Established in 1889, First Presbyterian Church (FPC) has been an enduring mainstay of the Boise, Idaho community. They currently serve a congregation of over 400 worshipers, and music plays a large role in each of their three Sunday services. When FPC moved to its present location in 1954, a three-manual, 39-rank Austin pipe organ was installed, and this fine traditional instrument served them well for many years. However, in recent times, it had begun to show its age, and FPC realized that an update was in order.
To investigate their options, FPC put together a team in early 2007, led by the church’s new Director of Music and organist, Michael Civiello. Their main goal was to replace the organ’s console, which had simply worn out after 50-plus years of use. As Michael relates, “Some of the keys were clicking, and the console made a lot of noise when you hit the pistons. I’d have to wait until there was singing or a prayer or something because it made so much noise.” Additionally, Michael and his team wanted to extend the instrument’s range. “The tonal capacity wasn’t there,” he says. “It was a good organ, but it didn’t have a whole lot on it. It had 39 ranks, which is satisfactory, but there wasn’t a lot of variety.”
After consulting with many different organ builders, the team decided that the best direction was a combination approach, integrating the Austin’s excellent tonal base with a new, modern console and additional digital stops. Many reasons led to this decision, not the least of which were space and cost. As Michael says, “We didn’t have room for more pipes, and a rank of pipes can cost $14,000-20,000 each.” In deciding on an organ builder, sound quality was the most important concern, and the team traveled both in and out of state to hear various organs installed at other locations. “We listened to organs and looked at the literature, and we made our decision based on the sound, that was the primary thing,” he says.
Ultimately, their search led them to Rodgers Instruments, one of the companies in the Roland family. Rodgers is among the world’s leaders in church and theater organs, and FPC decided on their 968 Trillium Masterpiece Series organ for their facility. In addition to its superb sound quality, the Masterpiece was chosen for its upgradability, beautiful ergonomic design, and low maintenance needs.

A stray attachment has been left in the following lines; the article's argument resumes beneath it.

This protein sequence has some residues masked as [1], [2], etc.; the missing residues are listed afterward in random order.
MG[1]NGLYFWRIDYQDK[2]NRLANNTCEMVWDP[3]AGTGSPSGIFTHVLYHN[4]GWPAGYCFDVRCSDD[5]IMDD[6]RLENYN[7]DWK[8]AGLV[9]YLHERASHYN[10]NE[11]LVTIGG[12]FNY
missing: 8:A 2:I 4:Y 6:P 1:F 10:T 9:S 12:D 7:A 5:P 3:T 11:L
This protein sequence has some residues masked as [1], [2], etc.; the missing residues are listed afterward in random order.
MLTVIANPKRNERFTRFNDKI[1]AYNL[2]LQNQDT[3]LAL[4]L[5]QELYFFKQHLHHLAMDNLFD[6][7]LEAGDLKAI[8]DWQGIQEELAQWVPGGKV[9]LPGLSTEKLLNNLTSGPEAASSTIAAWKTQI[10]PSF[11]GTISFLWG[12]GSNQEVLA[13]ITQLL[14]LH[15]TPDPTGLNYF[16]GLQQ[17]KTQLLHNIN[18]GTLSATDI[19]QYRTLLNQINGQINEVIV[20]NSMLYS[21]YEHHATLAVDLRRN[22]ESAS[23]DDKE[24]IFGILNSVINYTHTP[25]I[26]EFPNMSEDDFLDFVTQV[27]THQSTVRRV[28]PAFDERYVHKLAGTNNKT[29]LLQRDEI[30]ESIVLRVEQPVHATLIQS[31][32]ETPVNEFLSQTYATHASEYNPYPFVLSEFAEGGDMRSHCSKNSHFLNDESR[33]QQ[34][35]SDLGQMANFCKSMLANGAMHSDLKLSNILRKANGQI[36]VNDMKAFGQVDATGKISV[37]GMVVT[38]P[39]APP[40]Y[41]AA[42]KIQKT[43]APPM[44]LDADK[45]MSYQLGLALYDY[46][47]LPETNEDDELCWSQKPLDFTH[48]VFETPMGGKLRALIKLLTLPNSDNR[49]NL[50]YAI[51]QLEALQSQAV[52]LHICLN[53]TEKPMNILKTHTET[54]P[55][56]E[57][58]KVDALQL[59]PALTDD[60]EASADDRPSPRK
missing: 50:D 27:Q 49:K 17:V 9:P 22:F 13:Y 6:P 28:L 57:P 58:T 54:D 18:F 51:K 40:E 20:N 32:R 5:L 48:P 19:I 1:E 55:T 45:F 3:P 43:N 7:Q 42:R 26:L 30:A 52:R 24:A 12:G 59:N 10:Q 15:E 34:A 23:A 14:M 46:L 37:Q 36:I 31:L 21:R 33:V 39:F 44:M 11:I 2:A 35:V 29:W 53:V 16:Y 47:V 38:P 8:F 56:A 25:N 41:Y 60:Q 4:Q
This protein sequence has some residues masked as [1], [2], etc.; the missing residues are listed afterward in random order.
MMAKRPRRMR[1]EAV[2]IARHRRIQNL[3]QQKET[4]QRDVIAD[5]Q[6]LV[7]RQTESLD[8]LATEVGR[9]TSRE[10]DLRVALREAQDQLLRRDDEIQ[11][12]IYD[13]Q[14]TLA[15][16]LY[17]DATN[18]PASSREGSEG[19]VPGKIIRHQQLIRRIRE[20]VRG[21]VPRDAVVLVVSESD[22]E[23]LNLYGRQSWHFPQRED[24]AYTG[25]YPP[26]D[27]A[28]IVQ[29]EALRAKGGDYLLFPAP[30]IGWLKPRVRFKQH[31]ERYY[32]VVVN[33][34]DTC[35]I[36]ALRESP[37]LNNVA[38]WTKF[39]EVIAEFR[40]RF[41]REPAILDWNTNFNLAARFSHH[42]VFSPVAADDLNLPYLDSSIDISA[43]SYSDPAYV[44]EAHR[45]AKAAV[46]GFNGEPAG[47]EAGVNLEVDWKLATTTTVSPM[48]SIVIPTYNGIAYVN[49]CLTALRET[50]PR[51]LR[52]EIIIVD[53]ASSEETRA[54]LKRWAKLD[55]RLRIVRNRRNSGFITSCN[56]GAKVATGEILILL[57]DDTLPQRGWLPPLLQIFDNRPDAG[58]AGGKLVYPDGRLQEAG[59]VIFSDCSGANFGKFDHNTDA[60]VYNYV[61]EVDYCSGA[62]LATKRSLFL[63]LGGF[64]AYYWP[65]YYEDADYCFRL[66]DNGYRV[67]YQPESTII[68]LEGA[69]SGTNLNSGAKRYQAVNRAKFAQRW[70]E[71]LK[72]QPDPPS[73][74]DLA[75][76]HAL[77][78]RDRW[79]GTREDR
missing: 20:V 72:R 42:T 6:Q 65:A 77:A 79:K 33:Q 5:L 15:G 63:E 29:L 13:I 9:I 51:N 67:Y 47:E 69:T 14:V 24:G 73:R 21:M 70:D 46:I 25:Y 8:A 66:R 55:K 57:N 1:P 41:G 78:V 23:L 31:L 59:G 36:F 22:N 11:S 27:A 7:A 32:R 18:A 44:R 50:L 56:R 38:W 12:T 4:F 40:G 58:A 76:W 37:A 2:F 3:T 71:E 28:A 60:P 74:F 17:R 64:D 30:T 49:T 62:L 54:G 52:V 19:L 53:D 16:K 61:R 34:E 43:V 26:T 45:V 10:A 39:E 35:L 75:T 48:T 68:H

For the upgrade project, FPC chose Heritage Church Organ Company of Orem, Utah, a Rodgers dealer and experienced organ installer. David Bagley headed up the Heritage team, and he and Michael handled the design and layout of the Masterpiece 968. “It’s fully customized, meaning that we picked our own stops,” David says. “We changed the layout of the organ to suit Michael’s wants, and to match it up with the existing pipe organ.” In the new system, the Rodgers digital stops play right alongside the original Austin pipe stops. As David describes, “We go in and listen to the pipe organ and decide what stops we think it’s missing. Then we’ll add those stops to the pipe organ specification, but they’re being played digitally, through amplifiers and speakers.” Ultimately, the FPC organ ended up with 102 total stops, 72 being pipe and digital combinations, along with 30 additional digital-only stops. On top of that, they added MIDI-controlled sounds with an MX-200 Sound Module.
The marriage between the Austin and the Rodgers is truly seamless, and Michael and FPC are extremely pleased with the results. “We couldn’t be happier,” he says. “It's not overwhelming in there, but it fills the room up beautifully. It sounds like a different organ even though it’s the very same pipes, just with a new console and being re-voiced. It’s an excellent instrument.” Besides the superb sound and low maintenance of the Rodgers design, another benefit is that FPC saved an enormous amount of money over a system with traditional pipes. “The same number of stops with pipes would have cost $800,000-900,000,” David says. “Adding digital stops to a pipe organ is so much more cost effective for churches than adding more actual pipes. This combination concept is by far the best concept for the majority of churches that have an existing pipe organ.”
In May 2008, FPC held a dedicatory recital for their new instrument that featured Craig S. Williams, Organist and Director of Music at the Cadet Chapel, United States Military Academy West Point. As Michael relates, “It was an excellent event, and the organ just sounded tremendous. He went into that organ and used about everything he could on it, including the MIDI sounds. He was very pleased with it, too.”
With over 1,000 organ installations under his belt at this point, David believes that a Rodgers organ is a great choice for any church. “With a Rodgers instrument, they can hit the best of both worlds, both traditional and contemporary” he says. “From a standpoint of worship, it really hits the entire gamut of what churches need. You know, a lot of churches are going completely contemporary, and they say they don't need an organ. They haven’t heard what Rodgers can do, or they wouldn’t say that.”
For information on Rodgers Instruments, click here.